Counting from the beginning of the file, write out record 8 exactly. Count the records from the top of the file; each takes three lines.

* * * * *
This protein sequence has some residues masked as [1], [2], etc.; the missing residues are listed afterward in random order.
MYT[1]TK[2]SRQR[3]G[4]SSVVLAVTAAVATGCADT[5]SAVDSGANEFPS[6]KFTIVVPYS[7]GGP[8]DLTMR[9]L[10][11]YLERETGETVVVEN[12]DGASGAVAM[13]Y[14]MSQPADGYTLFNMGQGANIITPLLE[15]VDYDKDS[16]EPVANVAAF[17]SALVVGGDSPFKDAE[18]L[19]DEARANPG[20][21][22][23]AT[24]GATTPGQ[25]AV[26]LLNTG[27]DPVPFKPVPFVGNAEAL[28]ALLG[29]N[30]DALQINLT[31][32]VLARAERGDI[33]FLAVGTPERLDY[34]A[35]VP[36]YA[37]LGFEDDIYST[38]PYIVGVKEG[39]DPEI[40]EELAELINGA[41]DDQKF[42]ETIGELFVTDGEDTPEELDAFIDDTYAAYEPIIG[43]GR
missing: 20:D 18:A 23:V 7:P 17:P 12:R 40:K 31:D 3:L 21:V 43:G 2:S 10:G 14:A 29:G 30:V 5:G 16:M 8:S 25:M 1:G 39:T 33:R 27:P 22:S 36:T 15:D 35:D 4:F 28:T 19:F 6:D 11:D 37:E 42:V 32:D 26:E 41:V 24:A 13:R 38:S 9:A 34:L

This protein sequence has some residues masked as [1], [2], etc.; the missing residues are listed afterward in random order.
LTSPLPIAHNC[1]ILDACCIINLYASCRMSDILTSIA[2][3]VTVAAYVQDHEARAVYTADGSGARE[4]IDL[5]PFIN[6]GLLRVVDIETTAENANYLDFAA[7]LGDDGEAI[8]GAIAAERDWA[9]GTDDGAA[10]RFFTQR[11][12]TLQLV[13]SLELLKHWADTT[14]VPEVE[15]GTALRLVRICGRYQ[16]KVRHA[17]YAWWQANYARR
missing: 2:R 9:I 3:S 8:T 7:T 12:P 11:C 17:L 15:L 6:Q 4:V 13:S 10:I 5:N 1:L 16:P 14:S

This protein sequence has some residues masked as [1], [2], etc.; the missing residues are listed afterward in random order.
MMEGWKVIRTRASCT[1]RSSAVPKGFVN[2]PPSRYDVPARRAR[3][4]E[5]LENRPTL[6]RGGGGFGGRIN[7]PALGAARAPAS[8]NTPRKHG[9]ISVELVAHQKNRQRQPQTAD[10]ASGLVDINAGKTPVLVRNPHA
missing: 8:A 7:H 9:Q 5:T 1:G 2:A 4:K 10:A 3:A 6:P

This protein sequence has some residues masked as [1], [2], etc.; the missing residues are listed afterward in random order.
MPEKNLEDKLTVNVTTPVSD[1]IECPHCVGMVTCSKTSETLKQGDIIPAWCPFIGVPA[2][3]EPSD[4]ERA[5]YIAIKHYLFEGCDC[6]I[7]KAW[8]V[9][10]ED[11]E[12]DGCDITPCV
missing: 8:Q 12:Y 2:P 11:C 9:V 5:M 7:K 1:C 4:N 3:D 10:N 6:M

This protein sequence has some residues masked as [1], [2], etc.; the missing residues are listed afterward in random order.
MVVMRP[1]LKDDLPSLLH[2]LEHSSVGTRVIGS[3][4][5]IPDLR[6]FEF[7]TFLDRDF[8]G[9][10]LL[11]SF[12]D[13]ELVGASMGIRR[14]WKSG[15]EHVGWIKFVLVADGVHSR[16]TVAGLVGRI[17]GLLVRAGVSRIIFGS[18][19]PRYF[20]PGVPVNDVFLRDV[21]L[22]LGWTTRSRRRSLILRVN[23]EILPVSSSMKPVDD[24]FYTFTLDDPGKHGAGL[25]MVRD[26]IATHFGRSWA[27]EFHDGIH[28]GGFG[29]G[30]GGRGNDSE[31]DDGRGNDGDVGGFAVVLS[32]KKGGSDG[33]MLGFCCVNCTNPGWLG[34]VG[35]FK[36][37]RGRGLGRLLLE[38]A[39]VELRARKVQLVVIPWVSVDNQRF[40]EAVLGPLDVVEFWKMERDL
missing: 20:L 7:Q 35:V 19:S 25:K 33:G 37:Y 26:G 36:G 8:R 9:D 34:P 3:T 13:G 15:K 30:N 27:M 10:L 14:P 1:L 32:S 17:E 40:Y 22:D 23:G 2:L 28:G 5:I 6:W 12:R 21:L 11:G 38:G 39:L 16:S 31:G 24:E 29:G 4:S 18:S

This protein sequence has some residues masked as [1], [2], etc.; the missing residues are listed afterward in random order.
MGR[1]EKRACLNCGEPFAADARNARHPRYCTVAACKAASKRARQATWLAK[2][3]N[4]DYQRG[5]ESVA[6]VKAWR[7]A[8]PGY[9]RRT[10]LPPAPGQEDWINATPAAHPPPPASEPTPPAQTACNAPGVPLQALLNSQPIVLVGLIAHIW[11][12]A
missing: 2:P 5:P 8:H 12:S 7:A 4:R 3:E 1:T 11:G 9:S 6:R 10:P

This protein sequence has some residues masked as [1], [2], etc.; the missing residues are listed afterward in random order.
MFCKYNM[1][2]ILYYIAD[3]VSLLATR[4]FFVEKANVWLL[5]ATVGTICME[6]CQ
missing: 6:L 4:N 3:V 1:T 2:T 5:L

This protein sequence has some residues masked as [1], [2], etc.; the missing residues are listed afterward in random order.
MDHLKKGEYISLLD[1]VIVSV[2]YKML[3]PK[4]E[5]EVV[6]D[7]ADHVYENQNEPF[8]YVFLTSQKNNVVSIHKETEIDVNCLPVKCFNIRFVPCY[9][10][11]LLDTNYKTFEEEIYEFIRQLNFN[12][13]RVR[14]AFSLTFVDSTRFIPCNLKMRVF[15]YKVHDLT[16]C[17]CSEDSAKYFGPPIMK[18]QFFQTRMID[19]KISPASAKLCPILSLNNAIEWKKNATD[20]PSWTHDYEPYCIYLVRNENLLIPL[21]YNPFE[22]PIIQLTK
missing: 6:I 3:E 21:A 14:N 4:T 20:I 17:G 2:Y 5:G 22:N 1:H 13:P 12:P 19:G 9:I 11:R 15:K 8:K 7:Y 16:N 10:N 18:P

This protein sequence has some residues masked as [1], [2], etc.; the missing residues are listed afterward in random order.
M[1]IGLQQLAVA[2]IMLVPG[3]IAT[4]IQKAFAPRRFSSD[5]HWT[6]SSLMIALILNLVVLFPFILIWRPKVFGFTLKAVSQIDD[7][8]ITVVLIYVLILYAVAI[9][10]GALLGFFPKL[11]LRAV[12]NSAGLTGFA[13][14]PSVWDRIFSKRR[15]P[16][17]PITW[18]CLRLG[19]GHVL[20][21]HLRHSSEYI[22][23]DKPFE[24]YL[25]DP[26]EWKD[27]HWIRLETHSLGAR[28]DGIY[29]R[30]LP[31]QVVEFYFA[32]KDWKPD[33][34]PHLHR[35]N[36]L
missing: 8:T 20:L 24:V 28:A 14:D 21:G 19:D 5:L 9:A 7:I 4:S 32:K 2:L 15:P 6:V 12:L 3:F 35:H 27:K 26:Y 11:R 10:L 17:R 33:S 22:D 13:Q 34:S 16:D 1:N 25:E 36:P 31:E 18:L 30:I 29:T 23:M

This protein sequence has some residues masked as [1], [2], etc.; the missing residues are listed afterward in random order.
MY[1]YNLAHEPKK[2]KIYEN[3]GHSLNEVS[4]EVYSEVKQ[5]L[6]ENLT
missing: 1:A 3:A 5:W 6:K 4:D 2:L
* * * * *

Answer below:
This protein sequence has some residues masked as [1], [2], etc.; the missing residues are listed afterward in random order.
MDHLKKGEYISLLD[1]VIVSV[2]YKML[3]PK[4]E[5]EVV[6]D[7]ADHVYENQNEPF[8]YVFLTSQKNNVVSIHKETEIDVNCLPVKCFNIRFVPCY[9][10][11]LLDTNYKTFEEEIYEFIRQLNFN[12][13]RVR[14]AFSLTFVDSTRFIPCNLKMRVF[15]YKVHDLT[16]C[17]CSEDSAKYFGPPIMK[18]QFFQTRMID[19]KISPASAKLCPILSLNNAIEWKKNATD[20]PSWTHDYEPYCIYLVRNENLLIPL[21]YNPFE[22]PIIQLTK
missing: 6:I 3:E 21:A 14:N 4:T 20:I 17:G 2:Y 5:G 22:N 1:H 13:P 12:P 19:G 9:I 11:R 15:K 8:K 7:Y 16:N 10:N 18:P